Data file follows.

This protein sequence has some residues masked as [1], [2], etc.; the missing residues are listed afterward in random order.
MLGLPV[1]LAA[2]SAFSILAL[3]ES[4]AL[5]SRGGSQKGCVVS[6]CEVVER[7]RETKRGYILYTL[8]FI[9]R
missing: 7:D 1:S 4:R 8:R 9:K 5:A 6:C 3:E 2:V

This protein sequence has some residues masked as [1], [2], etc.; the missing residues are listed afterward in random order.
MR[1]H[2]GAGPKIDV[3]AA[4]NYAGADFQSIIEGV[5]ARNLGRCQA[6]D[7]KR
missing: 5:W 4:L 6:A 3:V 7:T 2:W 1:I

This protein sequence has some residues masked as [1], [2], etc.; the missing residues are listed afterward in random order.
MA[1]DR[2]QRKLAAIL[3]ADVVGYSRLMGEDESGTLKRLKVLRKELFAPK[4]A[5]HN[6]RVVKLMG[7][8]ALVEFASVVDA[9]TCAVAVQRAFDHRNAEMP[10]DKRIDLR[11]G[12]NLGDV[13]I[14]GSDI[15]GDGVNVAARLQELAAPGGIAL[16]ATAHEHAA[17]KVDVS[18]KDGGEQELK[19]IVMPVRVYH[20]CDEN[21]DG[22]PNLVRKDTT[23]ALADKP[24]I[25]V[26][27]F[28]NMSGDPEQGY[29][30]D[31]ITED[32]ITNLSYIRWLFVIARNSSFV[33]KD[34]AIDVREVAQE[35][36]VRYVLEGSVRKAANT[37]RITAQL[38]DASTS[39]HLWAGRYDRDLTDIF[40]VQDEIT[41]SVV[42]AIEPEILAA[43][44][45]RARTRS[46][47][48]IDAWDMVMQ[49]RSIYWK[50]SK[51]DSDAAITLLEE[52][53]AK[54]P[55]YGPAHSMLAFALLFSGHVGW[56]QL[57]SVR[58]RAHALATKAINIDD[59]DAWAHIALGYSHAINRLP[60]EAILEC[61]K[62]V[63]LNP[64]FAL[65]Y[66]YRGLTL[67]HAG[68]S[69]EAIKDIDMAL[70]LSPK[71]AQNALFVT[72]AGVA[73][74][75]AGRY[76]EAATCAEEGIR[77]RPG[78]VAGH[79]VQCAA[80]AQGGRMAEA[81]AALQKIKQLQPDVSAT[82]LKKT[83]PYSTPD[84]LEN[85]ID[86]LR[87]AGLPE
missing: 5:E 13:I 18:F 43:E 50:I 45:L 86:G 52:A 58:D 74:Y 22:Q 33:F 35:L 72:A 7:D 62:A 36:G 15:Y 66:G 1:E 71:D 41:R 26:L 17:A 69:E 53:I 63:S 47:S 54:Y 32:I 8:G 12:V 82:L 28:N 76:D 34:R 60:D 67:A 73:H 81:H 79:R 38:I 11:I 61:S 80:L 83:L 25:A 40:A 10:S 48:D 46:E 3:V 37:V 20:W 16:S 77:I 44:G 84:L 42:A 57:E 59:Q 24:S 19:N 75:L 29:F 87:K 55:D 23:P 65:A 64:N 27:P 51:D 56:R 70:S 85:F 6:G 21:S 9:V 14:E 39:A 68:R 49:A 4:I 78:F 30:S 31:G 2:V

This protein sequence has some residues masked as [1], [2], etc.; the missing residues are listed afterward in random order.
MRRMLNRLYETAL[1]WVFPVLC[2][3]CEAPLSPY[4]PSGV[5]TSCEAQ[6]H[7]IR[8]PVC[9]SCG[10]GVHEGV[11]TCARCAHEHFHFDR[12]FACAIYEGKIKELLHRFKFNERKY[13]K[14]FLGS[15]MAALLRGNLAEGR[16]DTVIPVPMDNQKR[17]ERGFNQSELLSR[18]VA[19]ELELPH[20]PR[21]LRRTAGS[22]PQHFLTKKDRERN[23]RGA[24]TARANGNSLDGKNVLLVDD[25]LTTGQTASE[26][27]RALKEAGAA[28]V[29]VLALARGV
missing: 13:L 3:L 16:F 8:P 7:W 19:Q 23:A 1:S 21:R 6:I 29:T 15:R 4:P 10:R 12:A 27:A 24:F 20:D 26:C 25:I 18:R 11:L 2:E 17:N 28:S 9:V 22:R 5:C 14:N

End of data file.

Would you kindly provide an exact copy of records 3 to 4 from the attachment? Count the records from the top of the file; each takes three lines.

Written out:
This protein sequence has some residues masked as [1], [2], etc.; the missing residues are listed afterward in random order.
MA[1]DR[2]QRKLAAIL[3]ADVVGYSRLMGEDESGTLKRLKVLRKELFAPK[4]A[5]HN[6]RVVKLMG[7][8]ALVEFASVVDA[9]TCAVAVQRAFDHRNAEMP[10]DKRIDLR[11]G[12]NLGDV[13]I[14]GSDI[15]GDGVNVAARLQELAAPGGIAL[16]ATAHEHAA[17]KVDVS[18]KDGGEQELK[19]IVMPVRVYH[20]CDEN[21]DG[22]PNLVRKDTT[23]ALADKP[24]I[25]V[26][27]F[28]NMSGDPEQGY[29][30]D[31]ITED[32]ITNLSYIRWLFVIARNSSFV[33]KD[34]AIDVREVAQE[35][36]VRYVLEGSVRKAANT[37]RITAQL[38]DASTS[39]HLWAGRYDRDLTDIF[40]VQDEIT[41]SVV[42]AIEPEILAA[43][44][45]RARTRS[46][47][48]IDAWDMVMQ[49]RSIYWK[50]SK[51]DSDAAITLLEE[52][53]AK[54]P[55]YGPAHSMLAFALLFSGHVGW[56]QL[57]SVR[58]RAHALATKAINIDD[59]DAWAHIALGYSHAINRLP[60]EAILEC[61]K[62]V[63]LNP[64]FAL[65]Y[66]YRGLTL[67]HAG[68]S[69]EAIKDIDMAL[70]LSPK[71]AQNALFVT[72]AGVA[73][74][75]AGRY[76]EAATCAEEGIR[77]RPG[78]VAGH[79]VQCAA[80]AQGGRMAEA[81]AALQKIKQLQPDVSAT[82]LKKT[83]PYSTPD[84]LEN[85]ID[86]LR[87]AGLPE
missing: 5:E 13:I 18:F 43:E 50:I 45:L 86:G 52:A 58:D 74:Y 22:Q 33:F 35:L 72:A 7:D 62:A 36:G 15:Y 66:G 1:E 71:D 41:R 26:L 17:A 69:E 53:I 63:S 47:S 54:Y 32:I 8:G 12:V 82:L 28:N 76:D 34:R 60:D 67:A 73:H 81:H 79:R 38:I 11:I 61:S 80:L 83:L 25:A 40:A 10:S 48:D 46:E 3:V 37:V 20:W 16:S 77:I 44:G 84:L 42:A 57:E 59:Q 24:S 19:N 75:L 29:F 87:K 55:D 23:P 65:A 64:N 27:P 51:D 56:R 70:S 85:F 6:G 21:S 9:V 14:E 39:A 68:R 49:A 4:I 78:F 30:S 31:G 2:V

This protein sequence has some residues masked as [1], [2], etc.; the missing residues are listed afterward in random order.
MRRMLNRLYETAL[1]WVFPVLC[2][3]CEAPLSPY[4]PSGV[5]TSCEAQ[6]H[7]IR[8]PVC[9]SCG[10]GVHEGV[11]TCARCAHEHFHFDR[12]FACAIYEGKIKELLHRFKFNERKY[13]K[14]FLGS[15]MAALLRGNLAEGR[16]DTVIPVPMDNQKR[17]ERGFNQSELLSR[18]VA[19]ELELPH[20]PR[21]LRRTAGS[22]PQHFLTKKDRERN[23]RGA[24]TARANGNSLDGKNVLLVDD[25]LTTGQTASE[26][27]RALKEAGAA[28]V[29]VLALARGV
missing: 13:L 3:L 16:F 8:P 7:W 19:Q 23:A 1:S 21:R 6:I 29:T 15:R 4:P 10:R 12:A 27:A 24:F 20:D 26:C 25:I 18:R 11:L 2:E 17:N 28:S 9:V 22:R 5:C 14:N